VINES ART FESTIVAL LAUNCHES
4th ANNUAL ECO-ARTS FESTIVAL!
Vines Art Festival’s 4th annual multidisciplinary, eco-arts, all-ages festival August 8th-19th in Vancouver Parks: Granville Island, Kitsilano (Hadden Park), CRAB Park, Trillium Park, & the all-day event at Trout Lake Park on August 18th. ALL FREE! www.vinesartfestival.com, @VinesFestival Facebook, Twitter, Instagram.
Vines Art Festival, Vancouver’s unique multidisciplinary eco-arts festival, features over 70 performing and visual artists at parks throughout Vancouver: Trout Lake Park, Kitsilano Beach, CRAB Park, Granville Island, Roundhouse Community Centre, and Strathcona Park – August 8th-19th, with the main event at Trout Lake Park on August 18th. In its fourth year, this 100% free, all-ages, event joins activism with the arts, not to mention it’s fun, interactive and celebratory!
A community-driven event featuring visual and performing artists, eco-conscious community leaders, herbalists, urban farmers, and woodcarvers, Vines celebrates our stunning Coast Salish land through earth-inspired art and performance. Vine’s main event is at Trout Lake Park, at the South end of the lake, on August 18th from 1:00 pm – 7:30 pm where artists will enliven the park performing, installing and leading workshops on “earthstages.” On August 14th and 16th at CRAB Park from 6:00 pm – 9:00 pm, Squamish language singers, hip hop and dance artists join stem mother tongue (Eddy Van Wyck) exploring the intersection between mental health and environmental justice, using raw voice expression and stories in artist’s native languages.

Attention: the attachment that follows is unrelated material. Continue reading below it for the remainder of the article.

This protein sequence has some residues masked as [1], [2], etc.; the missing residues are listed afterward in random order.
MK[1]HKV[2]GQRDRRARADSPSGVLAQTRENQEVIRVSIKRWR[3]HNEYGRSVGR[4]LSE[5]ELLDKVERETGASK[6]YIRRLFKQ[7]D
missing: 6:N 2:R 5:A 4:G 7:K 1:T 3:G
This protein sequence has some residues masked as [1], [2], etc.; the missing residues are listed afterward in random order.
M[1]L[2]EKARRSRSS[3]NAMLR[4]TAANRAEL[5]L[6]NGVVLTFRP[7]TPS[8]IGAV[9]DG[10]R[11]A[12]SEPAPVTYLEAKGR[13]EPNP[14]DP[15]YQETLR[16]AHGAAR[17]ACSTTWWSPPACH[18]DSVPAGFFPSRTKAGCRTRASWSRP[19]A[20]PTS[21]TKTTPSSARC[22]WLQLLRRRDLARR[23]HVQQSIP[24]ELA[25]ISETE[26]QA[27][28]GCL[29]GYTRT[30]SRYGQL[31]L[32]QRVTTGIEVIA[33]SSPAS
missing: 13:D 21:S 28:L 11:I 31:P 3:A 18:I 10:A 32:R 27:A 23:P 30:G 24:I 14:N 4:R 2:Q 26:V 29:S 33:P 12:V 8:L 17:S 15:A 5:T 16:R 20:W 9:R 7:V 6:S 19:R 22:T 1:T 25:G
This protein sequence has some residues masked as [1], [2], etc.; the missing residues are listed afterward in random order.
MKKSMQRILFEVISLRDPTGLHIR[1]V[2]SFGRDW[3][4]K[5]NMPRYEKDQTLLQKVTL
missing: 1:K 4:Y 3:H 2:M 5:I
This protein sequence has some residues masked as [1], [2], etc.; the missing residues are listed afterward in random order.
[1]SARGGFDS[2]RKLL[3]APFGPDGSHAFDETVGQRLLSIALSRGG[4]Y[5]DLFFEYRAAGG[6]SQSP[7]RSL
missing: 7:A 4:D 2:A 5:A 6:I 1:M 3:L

Some of the artists include: Kimmortal, a queer filipin@, diasporic first generation settler based on unceded, unsurrendered Coast Salish Territories; Katie Cassady, a dancer and choreographer (TWObigsteps Collective & Donald Sales/Project 20); Rabbit Richards, a New York-born, Montreal-bred, performance poet; musicians an̓usáyum̓, two Indigenous artists from the Sḵwx̱wú7mesh Nation, singing their own contemporary western music and Coast Salish traditional singing; Art is Land Network (AILN), an artist collective whose shared connection is the use of natural and repurposed materials to engage with the landscape; Onibana Taiko, three veterans of Vancouver’s Taiko community drawing from Japanese traditional music/festival rituals with an edge of punk aesthetics; Naomi Steinberg, an accomplished performer, storyteller, and site-specific installation artist and author of Goosefeather; Christian Vistan, a Filipino-Canadian, whose painting and writing installation practice questions labour, lineage, and artistic production through the lense of his migrant identity; Rafał Czachor, a sociologist, hiker, gardener, social practice nerd and student of detoxifying masculinities, whose practices span writing, research, performance, youth work and community action; and All Bodies Dance. New to the festival, our Youth Program features six new artistic disruptions by young artists.
At the heart of Vines, the Resilient Roots Project, led by Senaqwila Wyss (Sḵwx̱wú7mesh Ethnobotanist), Heather Lamoureux (Artistic Director of Vines Festival), and Sara Cadeau (Anishnaabe Kwe, ceremonialist, singer, writer, maker of medicines and helper of people), is a commissioning project partnering emerging and mid-career Indigenous artivists to create a new work to be performed at Trout Lake on August 17 & 18. Participants include Alex McCallum (Kwakwaka’wakw, Nuu-Cha-Nulth, multimedia artist and Beau Dicks’ nephew), Crystal Smith (Tsimshian, Haisla, educator, performer); Jaye Simpson (Oji-Cree Anishinaabe, Two Spirit warrior); Jaz Whitford (Secwepemc, street musician, slam poet), Mitcholos (Nuučan̓uɫ, Poet of Honor, Rising Voice of Canadian Festival of Spoken Word 2017 and a member of Vancouver Poetry Slam 2018-19), Valeen Jules (Nuu-Cha-Nulth and Kwakwaka’wakw political organizer, motivational speaker, youth outreach worker, spoken word artist). Resilient Roots mentors include; Nikki Ermineskin, Ronnie Dean Harris, Edziu, Sandy Scofield, Jonina Kirton, and Rosemary Georgeson.